Bill Beebe is in the Audubon swamp at Magnolia Plantation. Twenty feet over his head in a bald cypress tree, two great blue herons are standing in a massive nest, gazing lovingly into each other’s eyes. Herons are solitary birds, so it’s incredibly rare to witness such a private moment. (On this day, and throughout the spring, Beebe will take so many reference photos for his paintings that he develops tendinitis.) Back in his Mount Pleasant home, he and his wife, Jen, sit in front of a 27-inch iMac monitor, reviewing hundreds of photos and the most exciting moments of the day. He’ll bookmark those that inspire him as promising candidates for paintings. Jen will help narrow down the choices based on her comprehensive knowledge of what he’s painted before, what might go well in an upcoming show, and what Beebe’s collectors might be most interested in. In case of a tie, inspiration always wins.
As a painter, Beebe is a realist who experiments with impressionism. Here’s an example: One of the heron photos turns into Smitten, a dramatic 40-by-40-inch impressionist-style work that anchors his recent show at the Mary Martin Gallery. In the painting, he removes the background trees and elevates the birds into a heaven-like setting. The impressionistic clouds with visible brushstrokes frame the birds to exaggerate the heart shape created by their necks. The technique allows us to see what Beebe saw—lovebirds—and feel what he felt—joy and awe.
Then the artist switches back to realism when he paints The Maestro, the second signature work for the show. Here is a brown pelican stretching his wings on a piling. Painted on hardwood board with a smooth primer base, the brushstrokes are less obvious, and there is more realistic detail. After 30 years of painting, switching back and forth between the two techniques, or blending them, is part of what keeps the artist inspired.
Philosopher Bertrand Russell once said, “A good life is one inspired by love and guided by knowledge.” As a classically trained painter, Beebe has no shortage of technical knowledge. However, inspiration has always been his guiding star, and he is aware of how valuable it is to his work because there were times when it was all he had. “When I graduated from college with a degree in fine art, my teachers were into modern abstract art. They didn’t encourage me, so I didn’t know if I wanted to pursue art as a career,” he says.
Discouraged and trying to be practical, Beebe took a job in accounting, which left him feeling adrift and unhappy. Then, he and his wife took a trip to coastal Maine. Excited and inspired by the scenery, water, boats and lighthouses, he started painting again. In Maine, Beebe developed his own style. “I knew I had to stick with the way I see the world, which is realism, but I love impressionism,” he says. “I started pushing myself to mix up the styles and extend my range.”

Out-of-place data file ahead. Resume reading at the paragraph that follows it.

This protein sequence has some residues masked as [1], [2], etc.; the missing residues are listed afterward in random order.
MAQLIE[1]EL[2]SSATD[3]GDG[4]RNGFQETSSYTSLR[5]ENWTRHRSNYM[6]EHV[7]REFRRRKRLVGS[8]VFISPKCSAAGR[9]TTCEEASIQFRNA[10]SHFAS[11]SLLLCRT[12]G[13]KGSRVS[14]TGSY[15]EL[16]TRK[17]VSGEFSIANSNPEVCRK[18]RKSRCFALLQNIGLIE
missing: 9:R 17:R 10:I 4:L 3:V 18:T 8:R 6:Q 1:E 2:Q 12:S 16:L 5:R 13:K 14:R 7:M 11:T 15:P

Ironically, though his teachers discouraged it, art collectors wanted realistic paintings, and his work quickly became in high demand and sold out. The Beebes spent 12 years on the coast of Maine, surfing a wave of inspiration, before moving back to Virginia to be near family. Moving away from the scenery and wildlife that inspired him took a toll, and the artist began to wilt. Then, the couple took a trip to Charleston. “I was totally reinspired,” Beebe says. “I had the same feeling I had when we moved to Maine. The history, the birdlife, the boats and being near the water inspired me at the time when I needed it most.” The couple moved to Mount Pleasant.
Today, Beebe is still inspired by Charleston and the Lowcountry. Whether he’s birding at local hotspots or walking downtown, he’s always looking for the subject of his next painting. Recently, the artist found unexpected inspiration while walking to dinner on a summer evening. “I’ve been so energized seeing Charleston hopping again,” he says. “I love seeing people going to restaurants, out on the sidewalks, doing the art walks. I’ve missed it, so I’m excited to paint more downtown scenes.” That moment of inspiration turned into An Evening at Hank’s, and another moment turned into the glorious St. Philip’s Divine Light, which hangs in the Belmond Charleston Place Hotel.
Turning an eye to 2022, Beebe is enjoying browsing his collection of inspiring moments. From roseate spoonbills at Huntington Beach State Park to historical Charleston during the Golden Hour, it will be a pleasure to see the world through his eyes. *
Robin Howard is a freelance writer in Charleston. See more of her work at robinhowardwrites.com.